Mary Carroll Moore wrote a post the other day about the importance of accountability in writing a book. According to her, there are two kinds of accountability:
- internal: you put yourself in front of the keyboard and start writing every day and force yourself to keep going
- external: you join writing groups or take classes
Granted, since she herself teaches a lot of classes, there is some self-interest in her promoting them as a writing aid. But after reading her blog, I suspect that she started teaching classes because she found that a way to help herself keep writing. Harder to slack off when someone is watching you, regardless of whether you’re a student or a teacher.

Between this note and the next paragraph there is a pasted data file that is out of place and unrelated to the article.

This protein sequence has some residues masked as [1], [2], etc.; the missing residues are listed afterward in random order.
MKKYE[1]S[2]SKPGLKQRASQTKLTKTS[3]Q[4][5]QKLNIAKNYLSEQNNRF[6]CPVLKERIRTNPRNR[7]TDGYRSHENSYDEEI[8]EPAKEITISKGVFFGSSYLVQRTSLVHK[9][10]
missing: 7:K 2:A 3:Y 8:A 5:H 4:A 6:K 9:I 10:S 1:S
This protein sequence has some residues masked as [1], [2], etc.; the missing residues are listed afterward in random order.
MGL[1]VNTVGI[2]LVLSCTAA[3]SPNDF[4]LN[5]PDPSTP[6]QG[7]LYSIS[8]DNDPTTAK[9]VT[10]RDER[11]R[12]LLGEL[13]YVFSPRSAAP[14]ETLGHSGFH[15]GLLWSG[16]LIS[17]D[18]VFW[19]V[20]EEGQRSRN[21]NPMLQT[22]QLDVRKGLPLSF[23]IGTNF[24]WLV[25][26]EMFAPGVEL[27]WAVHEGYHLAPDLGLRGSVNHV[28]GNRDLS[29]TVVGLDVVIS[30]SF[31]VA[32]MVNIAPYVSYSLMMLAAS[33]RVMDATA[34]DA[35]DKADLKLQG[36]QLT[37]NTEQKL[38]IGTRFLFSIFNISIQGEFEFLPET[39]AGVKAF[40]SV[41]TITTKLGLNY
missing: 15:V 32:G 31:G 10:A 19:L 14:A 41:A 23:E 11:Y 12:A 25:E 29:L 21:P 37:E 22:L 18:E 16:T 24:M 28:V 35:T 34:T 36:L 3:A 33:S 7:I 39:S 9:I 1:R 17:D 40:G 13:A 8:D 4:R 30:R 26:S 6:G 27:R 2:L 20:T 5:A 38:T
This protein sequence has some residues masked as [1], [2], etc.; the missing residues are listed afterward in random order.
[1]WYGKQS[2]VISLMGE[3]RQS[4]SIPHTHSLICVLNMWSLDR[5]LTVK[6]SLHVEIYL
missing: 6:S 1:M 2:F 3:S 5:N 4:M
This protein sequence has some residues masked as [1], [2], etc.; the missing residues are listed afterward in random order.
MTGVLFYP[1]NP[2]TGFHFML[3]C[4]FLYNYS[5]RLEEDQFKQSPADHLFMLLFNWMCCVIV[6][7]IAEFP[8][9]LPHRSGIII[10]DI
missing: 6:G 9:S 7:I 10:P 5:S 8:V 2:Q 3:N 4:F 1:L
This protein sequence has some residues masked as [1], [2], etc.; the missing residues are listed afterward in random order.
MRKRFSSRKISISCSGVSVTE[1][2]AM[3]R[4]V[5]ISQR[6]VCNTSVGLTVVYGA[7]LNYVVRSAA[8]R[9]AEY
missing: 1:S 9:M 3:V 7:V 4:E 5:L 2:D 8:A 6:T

For myself, I find classes helpful to learn things about technique, but they do not help keep me writing. Indeed, I have found the opposite effect. One well-meaning critique about how “this is the way things should be done” threw me off stride for days. A teacher gently pointing out what she thought was a flaw made me question whether I should keep writing at all.
I have found classes and critiques to be helpful after I have written something. Not while I am in the process of writing it. Once I’ve gotten the story down, once I understand the characters and have a first draft of the scenes written out, then it helps to have someone point out what’s wrong with it. If I try to get input while I’m writing the story, I might as well put a bullet through the manuscript and be done with it.
Do you find classes helpful while you are writing? Do they keep you at the desk typing?